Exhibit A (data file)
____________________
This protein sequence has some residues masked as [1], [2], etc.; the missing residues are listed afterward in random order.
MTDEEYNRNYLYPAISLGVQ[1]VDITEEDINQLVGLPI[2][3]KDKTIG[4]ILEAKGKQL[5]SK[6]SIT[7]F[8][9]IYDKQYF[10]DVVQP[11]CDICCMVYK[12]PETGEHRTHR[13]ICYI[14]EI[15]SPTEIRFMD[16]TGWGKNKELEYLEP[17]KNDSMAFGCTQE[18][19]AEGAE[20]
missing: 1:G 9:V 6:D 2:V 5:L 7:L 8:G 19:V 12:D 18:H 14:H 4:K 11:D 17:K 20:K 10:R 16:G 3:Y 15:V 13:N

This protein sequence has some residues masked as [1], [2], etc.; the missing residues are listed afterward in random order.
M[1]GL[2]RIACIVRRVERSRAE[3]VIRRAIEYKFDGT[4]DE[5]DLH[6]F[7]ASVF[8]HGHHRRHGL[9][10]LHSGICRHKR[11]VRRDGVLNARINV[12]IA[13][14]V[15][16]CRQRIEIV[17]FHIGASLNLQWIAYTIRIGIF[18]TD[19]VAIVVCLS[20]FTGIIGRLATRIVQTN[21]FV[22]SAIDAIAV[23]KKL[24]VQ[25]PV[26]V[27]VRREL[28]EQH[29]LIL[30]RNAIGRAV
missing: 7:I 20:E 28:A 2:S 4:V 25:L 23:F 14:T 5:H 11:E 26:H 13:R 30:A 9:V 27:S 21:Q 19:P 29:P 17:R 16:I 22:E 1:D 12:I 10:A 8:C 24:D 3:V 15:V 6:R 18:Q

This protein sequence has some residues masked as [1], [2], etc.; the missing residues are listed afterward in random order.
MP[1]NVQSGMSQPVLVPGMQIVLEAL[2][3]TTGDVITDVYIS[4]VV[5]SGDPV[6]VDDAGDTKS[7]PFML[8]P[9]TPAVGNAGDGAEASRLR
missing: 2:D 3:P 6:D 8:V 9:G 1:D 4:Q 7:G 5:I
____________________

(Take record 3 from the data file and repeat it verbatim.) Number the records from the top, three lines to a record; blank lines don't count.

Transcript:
This protein sequence has some residues masked as [1], [2], etc.; the missing residues are listed afterward in random order.
MP[1]NVQSGMSQPVLVPGMQIVLEAL[2][3]TTGDVITDVYIS[4]VV[5]SGDPV[6]VDDAGDTKS[7]PFML[8]P[9]TPAVGNAGDGAEASRLR
missing: 2:D 3:P 6:D 8:V 9:G 1:D 4:Q 7:G 5:I